Arts and Humanities: One area rich with persuasive language is the advertising industry. Tackling advertisements can elicit dialogue surrounding target audiences and stereotyping, as well as consumer behavior. Teachers interested in exploring such topics might ask students to develop a product (real or fictional) to market. They must identify their target audience, television network(s) to whom they will pitch their product, and the time slots and television shows that will yield the most effective exposure. Students write a “pitch” that uses compelling language and “juicy” adjectives in order to sell their idea, and they deliver that pitch to classmates. Some instructors may ask students to rate whether or not they would “buy” what their classmates are selling as a way to keep them engaged throughout the presentations. Discussion questions following the assignment might focus on the reasoning behind students’ choices, the greater cultural narratives at work (generalizations, stereotypes, target audiences), and the connections to other course concepts and texts.
Sciences: In order to allow students to step back from laboratory research, pull together their conclusions, and consider how to communicate their findings, students can reframe their research writing into grant proposals, acting as the researchers pitching a research grant application in terms of its relevance to specific grant criteria. As a form of peer review, they might act as members of a review board who must solicit and select which of their colleagues projects will be funded. In this case, students would have to consider how to frame their research questions to appeal to a granting agency’s funding criteria, and learn how to evaluate their colleagues’ proposals using those criteria. Not only does this allow students to learn important, common professional practices, but it also forces them to consider how to focus their research findings as they prepare to present them to a wider audience.
OSU Community Example: Justin Acome, a TA in Political Science, has his students write an assignment in the form of an op/ed, speech, letter-to-the-editor, media (book, movie, article) review, or a policy memo. Students are asked to make arguments using course material in only 350 words and without relying on jargon. Students are then given extensive feedback and required to revise their work so that it is as clear and coherent as possible. Justin explains, “keeping the texts so short forces students to make decisions about what does and does not need to be said, itself both a political lesson and an important writing skill.”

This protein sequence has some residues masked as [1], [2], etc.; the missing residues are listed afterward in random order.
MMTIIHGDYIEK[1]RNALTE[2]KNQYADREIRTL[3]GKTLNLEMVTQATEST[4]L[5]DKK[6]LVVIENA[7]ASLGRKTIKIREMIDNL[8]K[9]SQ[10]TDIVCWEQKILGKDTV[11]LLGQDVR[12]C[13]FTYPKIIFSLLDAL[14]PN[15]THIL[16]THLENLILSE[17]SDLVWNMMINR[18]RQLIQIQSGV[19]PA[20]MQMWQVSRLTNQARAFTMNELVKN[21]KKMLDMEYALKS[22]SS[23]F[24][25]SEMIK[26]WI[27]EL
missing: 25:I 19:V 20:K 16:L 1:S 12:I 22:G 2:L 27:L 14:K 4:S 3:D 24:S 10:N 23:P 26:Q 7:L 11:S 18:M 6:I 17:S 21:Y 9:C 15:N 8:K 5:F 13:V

WAC Resources:Check out the latest additions to our Writing Across the Curriculum Resource Wiki: https://carmenwiki.osu.edu/display/osuwacresources/Home
More Ways the WAC Team Can Help You: See an archive of our past tip e-mails at: http://cstw.org/WAC/?cat=50. For more ideas about how you might implement writing to learn activities please contact us to schedule an individual consultation. To further our aim of facilitating dialogue about teaching writing, we offer workshops with faculty and graduate teaching associates that tackle issues involving the teaching of writing in various academic genres. We also can co-facilitate in-class presentations for your students, demonstrating innovative approaches to writing instruction and lending students strategies for overcoming challenges with assignments.
We’ll be leading four upcoming workshops Spring quarter, two through the University Center for the Advancement of Teaching (UCAT) and two through Learning Technology:
For further information, visit the University Center for the Advancement of Teaching’s website (http://ucat.osu.edu/participate/ftad_events/ftad_events.html).
For further information, visit Learning Technology’s website (http://lt.osu.edu/calendar/).
We hope you’ll join us.
Let us know how we can help. Contact us by phone (292-9650), e-mail (firstname.lastname@example.org), or through our website (http://cstw.osu.edu/wac).
Have a great quarter,
The WAC Team,
Dr. Chris Manion, WAC Coordinator
Lindsay Bernhagen, Comparative Studies
Mara Gross, Art Education
Katie Linder, Women’s Studies
Deborah Petrone, Education: Teaching and Learning
Courtnie Wolfgang, Art Education